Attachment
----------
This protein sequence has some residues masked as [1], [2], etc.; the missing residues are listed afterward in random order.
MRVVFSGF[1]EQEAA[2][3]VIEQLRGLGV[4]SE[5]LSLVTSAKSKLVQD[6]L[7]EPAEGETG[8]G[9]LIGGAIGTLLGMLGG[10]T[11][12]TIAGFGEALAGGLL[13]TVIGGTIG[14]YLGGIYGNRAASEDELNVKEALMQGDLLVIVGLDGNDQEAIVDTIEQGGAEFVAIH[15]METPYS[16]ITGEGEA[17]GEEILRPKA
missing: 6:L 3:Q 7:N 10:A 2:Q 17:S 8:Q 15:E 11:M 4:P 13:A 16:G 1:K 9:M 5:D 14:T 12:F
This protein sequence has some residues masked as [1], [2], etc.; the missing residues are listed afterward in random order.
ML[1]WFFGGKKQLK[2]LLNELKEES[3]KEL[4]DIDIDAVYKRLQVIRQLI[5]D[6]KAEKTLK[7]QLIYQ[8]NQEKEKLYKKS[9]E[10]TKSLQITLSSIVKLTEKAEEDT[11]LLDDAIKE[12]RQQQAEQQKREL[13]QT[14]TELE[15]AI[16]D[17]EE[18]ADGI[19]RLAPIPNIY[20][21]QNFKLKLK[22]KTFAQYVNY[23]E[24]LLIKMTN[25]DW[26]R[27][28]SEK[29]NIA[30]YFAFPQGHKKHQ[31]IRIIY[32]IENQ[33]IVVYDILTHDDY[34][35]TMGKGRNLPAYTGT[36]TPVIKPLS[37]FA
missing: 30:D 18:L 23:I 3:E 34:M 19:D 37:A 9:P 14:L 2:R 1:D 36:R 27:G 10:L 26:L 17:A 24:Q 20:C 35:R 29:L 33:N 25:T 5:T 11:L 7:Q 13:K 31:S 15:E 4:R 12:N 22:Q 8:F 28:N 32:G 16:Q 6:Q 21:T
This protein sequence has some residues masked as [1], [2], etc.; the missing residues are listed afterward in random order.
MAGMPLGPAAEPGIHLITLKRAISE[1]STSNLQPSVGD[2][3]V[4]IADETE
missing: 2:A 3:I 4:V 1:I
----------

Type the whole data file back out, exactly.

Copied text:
This protein sequence has some residues masked as [1], [2], etc.; the missing residues are listed afterward in random order.
MRVVFSGF[1]EQEAA[2][3]VIEQLRGLGV[4]SE[5]LSLVTSAKSKLVQD[6]L[7]EPAEGETG[8]G[9]LIGGAIGTLLGMLGG[10]T[11][12]TIAGFGEALAGGLL[13]TVIGGTIG[14]YLGGIYGNRAASEDELNVKEALMQGDLLVIVGLDGNDQEAIVDTIEQGGAEFVAIH[15]METPYS[16]ITGEGEA[17]GEEILRPKA
missing: 6:L 3:Q 7:N 10:A 2:Q 17:S 8:Q 15:E 11:M 4:P 13:A 16:G 1:K 9:M 5:D 14:T 12:F
This protein sequence has some residues masked as [1], [2], etc.; the missing residues are listed afterward in random order.
ML[1]WFFGGKKQLK[2]LLNELKEES[3]KEL[4]DIDIDAVYKRLQVIRQLI[5]D[6]KAEKTLK[7]QLIYQ[8]NQEKEKLYKKS[9]E[10]TKSLQITLSSIVKLTEKAEEDT[11]LLDDAIKE[12]RQQQAEQQKREL[13]QT[14]TELE[15]AI[16]D[17]EE[18]ADGI[19]RLAPIPNIY[20][21]QNFKLKLK[22]KTFAQYVNY[23]E[24]LLIKMTN[25]DW[26]R[27][28]SEK[29]NIA[30]YFAFPQGHKKHQ[31]IRIIY[32]IENQ[33]IVVYDILTHDDY[34][35]TMGKGRNLPAYTGT[36]TPVIKPLS[37]FA
missing: 30:D 18:L 23:I 3:E 34:M 19:D 37:A 9:P 14:L 2:R 1:D 36:R 27:G 10:L 26:L 17:A 24:Q 20:C 35:R 29:L 33:N 25:T 5:T 11:L 7:Q 13:K 31:S 15:E 4:R 12:N 22:Q 8:F 28:N 32:G 16:Q 6:Q 21:T
This protein sequence has some residues masked as [1], [2], etc.; the missing residues are listed afterward in random order.
MAGMPLGPAAEPGIHLITLKRAISE[1]STSNLQPSVGD[2][3]V[4]IADETE
missing: 2:A 3:I 4:V 1:I